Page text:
Bring These 5 SUVs Back!
The return of the Ford Bronco is making us pine for these other departed SUVsby Kirby, on
Admit it. How many of you went into when Ford confirmed that it was bringing back the Bronco? I’ll be the first to stand up and raise my hands because I got really pumped up for it. The Bronco remains one of the most famous SUVs to wear a Blue Oval badge, but its legacy was tarnished in some ways by having been associated with a certain high-profile crime that occurred in 1994. I’ve always thought that Ford needed to bring the model back so it could wipe that stain off of its legacy and now that the automaker has essentially confirmed it, I’m excited to see a new chapter unfold in the Bronco’s life.
The return of the Bronco also prompted to think wistfully of other departed SUVs that I wouldn’t mind seeing once again. Some of these SUVs are hard to remember, but they did make an impact however long they lived. Others remain popular today, albeit because of their descendants. And then there are those SUVs that I think never got the shine they deserved. Well, the crossover and SUV markets are booming as we speak, so there’s no better time than today for these automakers to start considering bringing these models back into the fold. Well, except the Hummer. That monstrosity did nothing for me. Good riddance on that one.
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I'll sign a petition to have these SUVs back
I may be on an island on this one, but I don’t care. The Suzuki Samurai never got a fair shake when it was sold in the US for almost a decade. Consumer Reports hated it so much that it demanded that they were taken off roads. Alas, the Samurai never became the popular SUV that Suzuki hoped it’d be. Part of it was the automaker’s fault because I’m willing concede that it wasn’t the best-made car in the world. Actually it wasn’t that good at all. But like most things that flamed out before they could even get a chance to ignite, the Samurai somehow parlayed its legacy into a strong cult following. It may not have been the safest SUV, but it was light, nimble, and a ball to drive. If Suzuki brings it back and pays more attention to improving its build quality without disrupting the elements that made it fun to drive in the first place, it can parlay its status now into something special.
I’m actually surprised that Dodge hasn’t brought this old workhorse back, especially with how popular SUVs have become in the US. It would be cool if the Ramcharger did return at some point and brought back its rivalry with the Ford Bronco in the process. In any case, I’m all for bringing the Ramcharger back because at the time of its existence - 1974 to 1994 - it was arguably one of the most popular full-sized SUVs in the market. It also had one of the coolest pre-production nicknames - “The Rhino” - and it was so popular in Central and South America that it actually lived on in that region until 2001. Now that Dodge has an SRT package to play with, raise your hands if you’re at least mildly intrigued about the thought of seeing a new Ramcharger packing an SRT Trackhawk package? Heck, give it a Hellcat engine!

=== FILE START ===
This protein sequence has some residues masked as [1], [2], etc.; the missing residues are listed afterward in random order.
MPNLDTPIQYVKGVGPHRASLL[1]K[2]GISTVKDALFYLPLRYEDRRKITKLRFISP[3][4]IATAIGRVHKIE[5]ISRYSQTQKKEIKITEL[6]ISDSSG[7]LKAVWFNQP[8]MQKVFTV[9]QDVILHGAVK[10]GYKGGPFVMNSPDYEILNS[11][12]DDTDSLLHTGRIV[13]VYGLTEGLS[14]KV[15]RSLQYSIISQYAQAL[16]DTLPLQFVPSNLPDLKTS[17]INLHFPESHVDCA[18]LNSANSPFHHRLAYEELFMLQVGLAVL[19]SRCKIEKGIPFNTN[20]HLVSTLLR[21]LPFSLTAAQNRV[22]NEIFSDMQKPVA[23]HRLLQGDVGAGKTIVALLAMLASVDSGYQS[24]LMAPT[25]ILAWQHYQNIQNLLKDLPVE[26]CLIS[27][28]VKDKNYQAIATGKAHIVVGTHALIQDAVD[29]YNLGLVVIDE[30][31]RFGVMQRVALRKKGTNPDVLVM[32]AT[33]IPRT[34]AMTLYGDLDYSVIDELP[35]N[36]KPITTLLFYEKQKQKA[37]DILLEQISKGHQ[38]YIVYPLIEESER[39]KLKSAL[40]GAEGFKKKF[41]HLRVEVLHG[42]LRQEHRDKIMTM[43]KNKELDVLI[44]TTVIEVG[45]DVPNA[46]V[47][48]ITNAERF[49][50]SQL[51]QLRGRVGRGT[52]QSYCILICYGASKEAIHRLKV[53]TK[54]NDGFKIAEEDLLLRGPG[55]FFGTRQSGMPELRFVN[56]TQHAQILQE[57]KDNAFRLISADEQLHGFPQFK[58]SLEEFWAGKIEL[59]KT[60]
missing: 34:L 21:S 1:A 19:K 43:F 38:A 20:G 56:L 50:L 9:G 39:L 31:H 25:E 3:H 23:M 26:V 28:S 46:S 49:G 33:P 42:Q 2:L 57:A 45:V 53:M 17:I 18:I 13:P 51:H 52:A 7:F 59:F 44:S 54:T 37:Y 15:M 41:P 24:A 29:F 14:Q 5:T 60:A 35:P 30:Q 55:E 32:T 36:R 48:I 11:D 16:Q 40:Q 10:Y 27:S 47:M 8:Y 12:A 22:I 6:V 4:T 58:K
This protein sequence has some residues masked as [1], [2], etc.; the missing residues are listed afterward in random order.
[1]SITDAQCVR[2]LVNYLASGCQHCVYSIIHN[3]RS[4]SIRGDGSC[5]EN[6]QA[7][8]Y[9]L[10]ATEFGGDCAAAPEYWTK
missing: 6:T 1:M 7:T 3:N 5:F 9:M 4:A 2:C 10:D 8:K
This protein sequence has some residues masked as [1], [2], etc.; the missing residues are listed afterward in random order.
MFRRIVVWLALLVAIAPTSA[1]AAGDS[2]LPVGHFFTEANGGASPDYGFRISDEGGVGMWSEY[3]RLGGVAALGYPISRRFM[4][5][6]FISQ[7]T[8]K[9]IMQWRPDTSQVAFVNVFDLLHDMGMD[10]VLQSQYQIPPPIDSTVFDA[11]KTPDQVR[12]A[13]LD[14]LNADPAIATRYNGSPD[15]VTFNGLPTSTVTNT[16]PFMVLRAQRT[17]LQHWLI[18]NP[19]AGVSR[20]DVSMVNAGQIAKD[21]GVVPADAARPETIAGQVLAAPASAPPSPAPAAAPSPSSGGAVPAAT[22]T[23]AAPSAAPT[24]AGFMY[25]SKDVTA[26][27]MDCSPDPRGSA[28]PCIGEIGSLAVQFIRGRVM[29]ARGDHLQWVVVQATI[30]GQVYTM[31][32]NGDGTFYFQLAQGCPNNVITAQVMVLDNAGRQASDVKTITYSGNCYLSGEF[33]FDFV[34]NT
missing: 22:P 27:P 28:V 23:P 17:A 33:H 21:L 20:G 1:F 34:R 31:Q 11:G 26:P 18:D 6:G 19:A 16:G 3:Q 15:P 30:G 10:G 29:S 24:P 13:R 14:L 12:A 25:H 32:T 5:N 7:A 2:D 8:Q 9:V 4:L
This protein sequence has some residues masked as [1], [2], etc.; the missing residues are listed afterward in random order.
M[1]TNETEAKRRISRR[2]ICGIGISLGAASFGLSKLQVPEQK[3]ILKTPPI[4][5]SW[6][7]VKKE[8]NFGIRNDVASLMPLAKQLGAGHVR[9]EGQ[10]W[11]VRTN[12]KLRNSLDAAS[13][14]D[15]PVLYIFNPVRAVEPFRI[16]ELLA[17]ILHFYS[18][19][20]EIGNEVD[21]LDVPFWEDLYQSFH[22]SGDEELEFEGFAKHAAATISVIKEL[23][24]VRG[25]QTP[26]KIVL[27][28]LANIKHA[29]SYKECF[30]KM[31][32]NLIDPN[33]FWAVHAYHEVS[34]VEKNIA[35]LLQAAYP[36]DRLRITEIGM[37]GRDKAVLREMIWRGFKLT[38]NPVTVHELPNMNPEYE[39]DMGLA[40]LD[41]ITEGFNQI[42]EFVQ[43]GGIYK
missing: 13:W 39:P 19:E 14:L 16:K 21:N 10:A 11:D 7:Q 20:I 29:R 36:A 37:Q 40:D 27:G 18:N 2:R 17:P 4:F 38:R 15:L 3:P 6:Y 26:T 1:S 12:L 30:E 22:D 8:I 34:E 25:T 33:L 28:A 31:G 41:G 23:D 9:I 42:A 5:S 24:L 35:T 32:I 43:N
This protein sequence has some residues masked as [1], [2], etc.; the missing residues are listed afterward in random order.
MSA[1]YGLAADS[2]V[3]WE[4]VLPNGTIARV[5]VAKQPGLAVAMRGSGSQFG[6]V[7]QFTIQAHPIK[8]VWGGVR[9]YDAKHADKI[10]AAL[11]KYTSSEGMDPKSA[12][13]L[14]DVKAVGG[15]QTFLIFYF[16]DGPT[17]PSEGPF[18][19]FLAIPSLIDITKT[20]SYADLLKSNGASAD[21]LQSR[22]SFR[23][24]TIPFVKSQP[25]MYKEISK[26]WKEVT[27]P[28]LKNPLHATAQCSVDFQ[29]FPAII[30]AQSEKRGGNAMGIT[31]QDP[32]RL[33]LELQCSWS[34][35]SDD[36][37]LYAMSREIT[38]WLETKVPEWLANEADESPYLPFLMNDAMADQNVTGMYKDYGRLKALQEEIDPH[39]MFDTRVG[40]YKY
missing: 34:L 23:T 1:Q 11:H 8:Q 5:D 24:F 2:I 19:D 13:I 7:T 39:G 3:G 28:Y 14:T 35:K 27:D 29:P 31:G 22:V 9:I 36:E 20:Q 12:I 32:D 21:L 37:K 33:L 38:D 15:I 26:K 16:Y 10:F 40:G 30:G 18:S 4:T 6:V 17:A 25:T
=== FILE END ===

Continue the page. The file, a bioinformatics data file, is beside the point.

The LM002 was somewhere in the middle of a military truck and a Countach supercar
Ok, so this is another weird choice given that Lamborghini is releasing an SUV of its own in the form of the Urus. But I am interested to see how Lambo would build a direct successor to the LM002 if it somehow lost its mind and decided to do one. Remember, the OG LM002 was somewhere in the middle of a military truck and a Countach supercar. It didn’t make sense back then, but like most misses of that time, the LM002 has developed its own cult following. Now picture what a modern-day LM002 could look like, complete with a militarized utilitarian feel to it. If you can’t imagine it, then you’re on the same boat as I am, which is why it would be very interesting for Lambo to go down this route.
International Harvester Scout
Speaking of SUVs that have aged well in the nostalgia department, the International Harvester Scout is arguably one of the most sought-after classic SUVs today. Unfortunately, most of the models that still exist are beyond repair and that has only driven its stock even more. I don’t know how this model can be brought back to life but the old International Harvester company still exists under the name Navistar International Corporation. If there was ever a firm that could bring the Scout back, it’s Navistar. Guess what Navistar’s business is all about too? Yep. Commercial trucks. There’s a way, people. All’s left is to convince Navistar to do it.
Fiat Ghia Jolly
The Jolly didn’t have any doors, but that was part of its enduring appeal.
There’s actually a way for Fiat to bring back one of its most fascinating models. Back when it was produced in limited quantities, the Jolly was a hot ticket item, especially among the wealthy elite in the U.S. and Europe. The Jolly didn’t have any doors, but that was part of its enduring appeal. It also featured wicker seats and a fringed top as an option. Most importantly, it was sold at such a high rate during its initial run that very few were actually produced and today, there are suggestions that less than 100 remain in existence. it’s no wonder that when one of these models went for auction in 2015, it sold for a staggering price of $170,500. Guess what then. If the Fiat 500X still doesn’t know its destiny, might I suggest to Fiat to simply remove its doors, put in all-weather tires, and rename it the Jolly. Problem solved!